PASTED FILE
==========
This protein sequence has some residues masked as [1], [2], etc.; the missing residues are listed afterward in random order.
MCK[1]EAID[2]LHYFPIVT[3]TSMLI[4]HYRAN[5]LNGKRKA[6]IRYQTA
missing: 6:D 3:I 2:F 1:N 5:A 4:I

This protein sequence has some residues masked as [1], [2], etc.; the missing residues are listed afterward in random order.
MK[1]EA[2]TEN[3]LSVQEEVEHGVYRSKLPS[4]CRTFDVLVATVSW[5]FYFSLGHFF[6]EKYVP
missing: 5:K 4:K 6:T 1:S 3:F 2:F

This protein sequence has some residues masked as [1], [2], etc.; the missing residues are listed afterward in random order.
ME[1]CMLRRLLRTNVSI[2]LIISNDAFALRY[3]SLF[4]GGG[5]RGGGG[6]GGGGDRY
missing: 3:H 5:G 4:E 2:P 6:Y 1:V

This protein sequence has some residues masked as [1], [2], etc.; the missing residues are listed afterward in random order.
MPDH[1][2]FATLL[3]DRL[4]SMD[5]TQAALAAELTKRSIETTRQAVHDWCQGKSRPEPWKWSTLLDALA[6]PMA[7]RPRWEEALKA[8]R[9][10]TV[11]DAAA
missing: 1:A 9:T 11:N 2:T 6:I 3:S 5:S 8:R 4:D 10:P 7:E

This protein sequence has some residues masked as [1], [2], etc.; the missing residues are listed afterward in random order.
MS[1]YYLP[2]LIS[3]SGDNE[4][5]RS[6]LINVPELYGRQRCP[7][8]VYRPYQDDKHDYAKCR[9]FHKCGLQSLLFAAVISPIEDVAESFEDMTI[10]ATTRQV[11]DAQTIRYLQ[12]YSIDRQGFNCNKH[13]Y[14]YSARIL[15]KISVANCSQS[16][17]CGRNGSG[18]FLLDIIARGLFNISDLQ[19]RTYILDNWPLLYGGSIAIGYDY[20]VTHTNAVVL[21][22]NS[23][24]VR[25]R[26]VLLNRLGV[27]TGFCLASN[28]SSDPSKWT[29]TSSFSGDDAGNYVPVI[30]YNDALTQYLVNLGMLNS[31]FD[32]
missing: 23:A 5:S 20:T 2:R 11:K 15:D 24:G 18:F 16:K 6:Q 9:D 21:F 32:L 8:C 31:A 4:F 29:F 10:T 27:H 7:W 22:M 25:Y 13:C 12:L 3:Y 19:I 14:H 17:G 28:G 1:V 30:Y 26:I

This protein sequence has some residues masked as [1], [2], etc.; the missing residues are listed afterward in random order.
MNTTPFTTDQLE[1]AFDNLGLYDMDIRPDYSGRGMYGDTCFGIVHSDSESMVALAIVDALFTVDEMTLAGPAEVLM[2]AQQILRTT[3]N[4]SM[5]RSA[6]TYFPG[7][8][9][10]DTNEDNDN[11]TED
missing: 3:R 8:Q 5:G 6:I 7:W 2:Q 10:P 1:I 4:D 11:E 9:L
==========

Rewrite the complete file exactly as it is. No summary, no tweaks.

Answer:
This protein sequence has some residues masked as [1], [2], etc.; the missing residues are listed afterward in random order.
MCK[1]EAID[2]LHYFPIVT[3]TSMLI[4]HYRAN[5]LNGKRKA[6]IRYQTA
missing: 6:D 3:I 2:F 1:N 5:A 4:I

This protein sequence has some residues masked as [1], [2], etc.; the missing residues are listed afterward in random order.
MK[1]EA[2]TEN[3]LSVQEEVEHGVYRSKLPS[4]CRTFDVLVATVSW[5]FYFSLGHFF[6]EKYVP
missing: 5:K 4:K 6:T 1:S 3:F 2:F

This protein sequence has some residues masked as [1], [2], etc.; the missing residues are listed afterward in random order.
ME[1]CMLRRLLRTNVSI[2]LIISNDAFALRY[3]SLF[4]GGG[5]RGGGG[6]GGGGDRY
missing: 3:H 5:G 4:E 2:P 6:Y 1:V

This protein sequence has some residues masked as [1], [2], etc.; the missing residues are listed afterward in random order.
MPDH[1][2]FATLL[3]DRL[4]SMD[5]TQAALAAELTKRSIETTRQAVHDWCQGKSRPEPWKWSTLLDALA[6]PMA[7]RPRWEEALKA[8]R[9][10]TV[11]DAAA
missing: 1:A 9:T 11:N 2:T 6:I 3:S 5:S 8:R 4:D 10:P 7:E

This protein sequence has some residues masked as [1], [2], etc.; the missing residues are listed afterward in random order.
MS[1]YYLP[2]LIS[3]SGDNE[4][5]RS[6]LINVPELYGRQRCP[7][8]VYRPYQDDKHDYAKCR[9]FHKCGLQSLLFAAVISPIEDVAESFEDMTI[10]ATTRQV[11]DAQTIRYLQ[12]YSIDRQGFNCNKH[13]Y[14]YSARIL[15]KISVANCSQS[16][17]CGRNGSG[18]FLLDIIARGLFNISDLQ[19]RTYILDNWPLLYGGSIAIGYDY[20]VTHTNAVVL[21][22]NS[23][24]VR[25]R[26]VLLNRLGV[27]TGFCLASN[28]SSDPSKWT[29]TSSFSGDDAGNYVPVI[30]YNDALTQYLVNLGMLNS[31]FD[32]
missing: 23:A 5:S 20:T 2:R 11:K 15:D 24:G 18:F 16:K 6:Q 9:D 21:F 32:L 8:C 31:A 4:F 29:F 10:T 27:H 7:W 22:M 25:Y 13:C 12:L 3:Y 19:I 14:H 17:G 28:G 1:V 30:Y 26:I

This protein sequence has some residues masked as [1], [2], etc.; the missing residues are listed afterward in random order.
MNTTPFTTDQLE[1]AFDNLGLYDMDIRPDYSGRGMYGDTCFGIVHSDSESMVALAIVDALFTVDEMTLAGPAEVLM[2]AQQILRTT[3]N[4]SM[5]RSA[6]TYFPG[7][8][9][10]DTNEDNDN[11]TED
missing: 3:R 8:Q 5:G 6:I 7:W 2:Q 10:P 1:I 4:D 11:E 9:L